An avid basketball player and father of two, Lance has always been an active, healthy person. But during a routine checkup, his primary care physician (PCP) noticed some irregularities in his heartbeat and referred him to a cardiologist. When the cardiologist informed Lance that he was experiencing abnormal heart rhythms and he would need a pacemaker, it took Lance by surprise.
“I’d been seeing that particular doctor for probably five to 10 years and he never noticed anything drastic at all,” said Lance. “I’ve always been in shape and I didn’t have any history of heart problems, so it really threw me off.”
For about a year, everything seemed to go back to normal — Lance went about his daily routine and his pacemaker never went off. But after coming back from a trip to Las Vegas, he was suddenly overcome with exhaustion and had to stay home from work the next day.
Recognizing something wasn’t right, Lance saw his doctor, who, upon hearing his symptoms, recommended he schedule an appointment with the heart specialists at Cedars-Sinai’s Smidt Heart Institute as soon as possible.
When Lance arrived at the Smidt Heart Institute, his doctors discovered that his ejection fraction (the percentage of blood pumped out of the heart with each contraction) was less than 10% — a normal ejection fraction is about 55%.
Lance was scheduled to come back for additional testing several weeks later, but a few days before his follow-up appointment, Lance lost consciousness in the waiting room of his PCP’s office. He was rushed to a nearby Cedars-Sinai affiliate, where he was told that his condition was critical and he would have to remain in the hospital.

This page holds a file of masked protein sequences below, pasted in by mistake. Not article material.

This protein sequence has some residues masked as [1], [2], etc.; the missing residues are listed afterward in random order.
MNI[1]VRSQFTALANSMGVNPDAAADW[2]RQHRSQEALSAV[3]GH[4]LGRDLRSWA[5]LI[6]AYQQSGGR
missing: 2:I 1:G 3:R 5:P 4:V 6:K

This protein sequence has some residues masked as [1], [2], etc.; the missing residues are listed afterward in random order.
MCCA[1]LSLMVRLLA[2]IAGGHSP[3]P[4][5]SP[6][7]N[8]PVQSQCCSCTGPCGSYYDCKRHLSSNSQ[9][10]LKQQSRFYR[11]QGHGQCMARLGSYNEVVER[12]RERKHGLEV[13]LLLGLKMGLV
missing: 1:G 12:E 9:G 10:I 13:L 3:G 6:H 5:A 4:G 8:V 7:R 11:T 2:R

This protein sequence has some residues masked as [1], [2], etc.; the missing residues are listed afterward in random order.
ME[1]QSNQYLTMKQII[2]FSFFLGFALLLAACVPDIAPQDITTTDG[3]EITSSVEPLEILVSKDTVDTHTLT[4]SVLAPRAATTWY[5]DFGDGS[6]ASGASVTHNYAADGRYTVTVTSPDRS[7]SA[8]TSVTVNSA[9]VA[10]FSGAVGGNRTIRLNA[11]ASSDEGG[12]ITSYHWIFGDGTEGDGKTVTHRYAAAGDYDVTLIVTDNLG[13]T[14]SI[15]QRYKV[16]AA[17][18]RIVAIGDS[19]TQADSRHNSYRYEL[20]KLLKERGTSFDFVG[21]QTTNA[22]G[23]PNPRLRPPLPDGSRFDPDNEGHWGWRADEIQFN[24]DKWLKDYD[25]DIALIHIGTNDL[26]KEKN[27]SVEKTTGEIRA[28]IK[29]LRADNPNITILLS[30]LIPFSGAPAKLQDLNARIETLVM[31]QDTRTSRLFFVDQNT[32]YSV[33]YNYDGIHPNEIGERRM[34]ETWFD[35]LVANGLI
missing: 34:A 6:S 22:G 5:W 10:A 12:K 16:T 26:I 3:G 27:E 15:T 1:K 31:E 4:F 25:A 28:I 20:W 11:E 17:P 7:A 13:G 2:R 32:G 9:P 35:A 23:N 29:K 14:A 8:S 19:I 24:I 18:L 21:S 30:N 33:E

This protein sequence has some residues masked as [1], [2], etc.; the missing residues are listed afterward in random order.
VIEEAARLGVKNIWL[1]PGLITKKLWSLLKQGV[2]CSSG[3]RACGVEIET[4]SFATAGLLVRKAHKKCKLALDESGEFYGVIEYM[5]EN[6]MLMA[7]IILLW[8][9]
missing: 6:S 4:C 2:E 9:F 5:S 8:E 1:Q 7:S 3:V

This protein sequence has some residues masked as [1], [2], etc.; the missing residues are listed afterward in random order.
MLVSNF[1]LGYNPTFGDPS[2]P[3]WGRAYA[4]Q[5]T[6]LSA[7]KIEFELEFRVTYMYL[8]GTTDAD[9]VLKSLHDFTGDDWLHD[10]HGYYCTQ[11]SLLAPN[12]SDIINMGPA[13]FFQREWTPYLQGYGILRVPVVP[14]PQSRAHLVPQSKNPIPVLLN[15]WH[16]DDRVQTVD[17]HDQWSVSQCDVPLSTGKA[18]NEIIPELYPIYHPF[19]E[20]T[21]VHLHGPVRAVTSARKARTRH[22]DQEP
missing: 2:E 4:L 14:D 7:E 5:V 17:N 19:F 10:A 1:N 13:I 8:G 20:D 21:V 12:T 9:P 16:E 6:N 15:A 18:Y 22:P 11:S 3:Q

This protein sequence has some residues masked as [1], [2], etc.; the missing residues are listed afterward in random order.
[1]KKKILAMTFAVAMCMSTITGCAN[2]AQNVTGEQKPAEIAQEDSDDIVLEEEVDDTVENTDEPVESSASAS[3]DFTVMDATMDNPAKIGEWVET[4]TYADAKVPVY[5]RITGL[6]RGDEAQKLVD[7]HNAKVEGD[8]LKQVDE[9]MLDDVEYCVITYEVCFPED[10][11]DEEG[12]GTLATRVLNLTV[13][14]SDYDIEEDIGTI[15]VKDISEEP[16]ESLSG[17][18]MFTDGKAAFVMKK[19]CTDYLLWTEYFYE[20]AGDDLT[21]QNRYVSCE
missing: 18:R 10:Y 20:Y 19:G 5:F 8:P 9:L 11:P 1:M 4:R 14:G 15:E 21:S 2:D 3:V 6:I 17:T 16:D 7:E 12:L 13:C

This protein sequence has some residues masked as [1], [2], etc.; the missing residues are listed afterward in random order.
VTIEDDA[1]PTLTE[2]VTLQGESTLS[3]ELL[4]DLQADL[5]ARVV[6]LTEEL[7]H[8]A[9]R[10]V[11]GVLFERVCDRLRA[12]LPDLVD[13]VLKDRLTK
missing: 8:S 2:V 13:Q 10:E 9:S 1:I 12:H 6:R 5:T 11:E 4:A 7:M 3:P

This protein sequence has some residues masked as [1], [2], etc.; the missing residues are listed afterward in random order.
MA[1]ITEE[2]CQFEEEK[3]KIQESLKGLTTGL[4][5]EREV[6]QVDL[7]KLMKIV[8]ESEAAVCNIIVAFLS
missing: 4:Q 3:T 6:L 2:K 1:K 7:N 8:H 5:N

Lance was diagnosed with congestive heart failure caused by dilated cardiomyopathy and his health began deteriorating rapidly. He dropped nearly 50 pounds — going from 210 down to 163 — in a matter of weeks.
Lance was in desperate need of a heart transplant, but because of his size — Lance is 6’3” — his doctors estimated it could take months for a matching donor heart to become available. Because Lance wouldn’t survive the wait, his doctors knew they needed to implant a mechanical circulatory support (MCS) device to bridge Lance to a transplant.
His physicians explained that because both sides of his heart were failing (biventricular failure), implanting a left ventricular assist device (LVAD) would not work for him. The good news was that there was another option: the SynCardia temporary Total Artificial Heart (TAH).
While learning about the TAH for the first time came as a bit of a shock, it was actually Lance’s profession that helped him absorb the information and ultimately say yes to the surgery.